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Symbolism in Shakespeare's Sonnets (Term Paper Sample)

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The task required the writer to highlight the use of symbolism in Shakespeare\'s sonnets

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Shakespeare’s Sonnets: Analysis of Seasonal Symbolism
The sonnets had their onset in the thirteenth and fourteenth century. They were a form of mundane exaltation of the poet’s feelings towards a dedicated personality. These were mostly their lovers, family or patrons. They were offered up as a form of the barter system whence the exulted nobleman would ensure the poet flourished. Shakespeare’s sonnets were dedicated to a Mr. W.H. The said identity has never been discovered past the initials though many scholars suppose it was the earl of Southampton, Henry Wriothesly, of whom he dedicated some of his earlier poems such as Venus and Adonis (Berryman 20). The assumption is furthered by the fact that Shakespeare addressed the sonnets to a man. This was common practice at the time and he explored a variation of romance in each sonnet. Shakespeare sought to express this love and other varied emotions through seasonal symbolism. He used summer, autumn, winter and fall. This essay will critically expound on his varied use of seasonal symbolism in his sonnets.
Shakespeare uses the symbolism of seasons and as such employs pathetic fallacy. The aim of his symbolism is to show feeling and emotion and as such imbues the label of pathetic fallacy. Pathetic fallacy is the explaining away of human emotion due nature and inanimate objects, like seasons too. The symbolism in the sonnets lie wherein the speaker explains away his absence from the male as it being due to the freezing December days.
The reunion is planned for a ‘pregnant spring’. This device has been used to explain the isolation of the two who are fond of each other. In explaining emotions, autumn has been shown to represent fear or trepidation while winter was a symbol of misery. April has also been seen as a symbol of joy. All this has been garnered from the lines in the sonnet. For example, the speaker represents fear or trepidation by autumn in the likening of himself to autumn. Autumn precedes winter where everything freezes over and dies i.e. death. Therefore his fear or foreboding is autumn, the season where everything begins to go awry in preparation for death/winter. “Proudpied April” arrives and yet the speaker is still sad because of the solitude (Sonnet 98). This shows the symbolism in the joy of April as being sad is depicted as being in contrast to the arrival of April. The speaker feels as though it were still winter, an indication of the relevance of winter in melancholy.  “Shall I compare thee to a summer’s day?” is the beginning of Sonnet eighteen. The symbolism is in the fondness held for a summer’s day (Berryman 214). The brightness of the day merits enjoyment and affection. The symbolism continues in the poem whence he explains the young man’s superiority to a summer’s day in various ways. The ultimate conclusion is whence a summer’s day eventually fades and ends, the young man’s beauty is for eternity through poetry. The meaning here lies in the permanence of poetry.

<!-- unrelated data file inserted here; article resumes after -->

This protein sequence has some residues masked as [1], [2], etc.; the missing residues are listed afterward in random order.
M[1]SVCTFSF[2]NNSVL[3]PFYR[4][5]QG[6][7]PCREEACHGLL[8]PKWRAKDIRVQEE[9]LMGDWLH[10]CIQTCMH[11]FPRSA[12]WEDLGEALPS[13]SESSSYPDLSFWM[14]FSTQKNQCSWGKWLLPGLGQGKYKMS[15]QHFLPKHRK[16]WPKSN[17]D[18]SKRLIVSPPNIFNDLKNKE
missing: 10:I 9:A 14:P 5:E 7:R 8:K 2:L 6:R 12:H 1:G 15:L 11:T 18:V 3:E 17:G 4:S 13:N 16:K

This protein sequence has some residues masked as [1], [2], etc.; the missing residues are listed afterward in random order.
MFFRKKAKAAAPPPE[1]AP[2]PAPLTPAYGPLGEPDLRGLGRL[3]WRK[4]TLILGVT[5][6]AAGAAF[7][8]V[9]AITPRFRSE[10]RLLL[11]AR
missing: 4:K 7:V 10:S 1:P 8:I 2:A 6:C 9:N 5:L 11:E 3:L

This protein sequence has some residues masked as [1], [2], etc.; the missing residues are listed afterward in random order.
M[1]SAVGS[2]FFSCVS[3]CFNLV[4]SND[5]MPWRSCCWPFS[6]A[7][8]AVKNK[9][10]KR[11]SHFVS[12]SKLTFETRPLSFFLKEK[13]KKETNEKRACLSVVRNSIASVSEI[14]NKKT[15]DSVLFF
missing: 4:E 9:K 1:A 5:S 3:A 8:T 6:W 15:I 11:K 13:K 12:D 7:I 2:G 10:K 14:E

Shakespeare uses seasons and the flora presented in each season as part of the seasonal symbolism. In the nature of summer in Sonnet 98 and 99, the flowers bloom. He then proceeds to capture the beauty of the young man as the blooming of the flower. He espouses that he is the source of the bloom of the flowers and their distinct sweet fragrance. The other floras used have been mainly to show the dynamism and transience of life. They show the depth of the seasons and the passing of time. Youth is inculcated in the use of foliage that is thriving and lush while the barren trees of winter show ageing and the morbidity of death (Sonnet 12). Spring is the onset of blooming flowers and thus the preferred season next to summer.
A good example of the symbolism is in Sonnet 73. "That time of year thou mayst in me behold / When yellow leaves, or none, or few, do hang". This is the first line of the sonnet and he clearly uses the symbolism of autumn. This Sonnet goes with the recurrent theme of the the passage of time and its ravages. It show the trepidation in question at growing old and using the analogy “time of the year” as an indication of the level in life at that particular moment. It compares the stages in life to the premises of time passage in nature (Feuillerat 49).The comparison with autumn is to show the bareness that has followed the existence of lush and rich foliage. Further down the line it is established that the whole Sonnet was an admonition for love to grow stronger with the passage of time. This is in the closing line, "This thou perceivest, which makes thy love more strong / To love that well which thou must leave ere long."
Sonnet 73 shows a general feeling of self pity in its enunciation. It represents the general timeline of the narrator and his feelings all...
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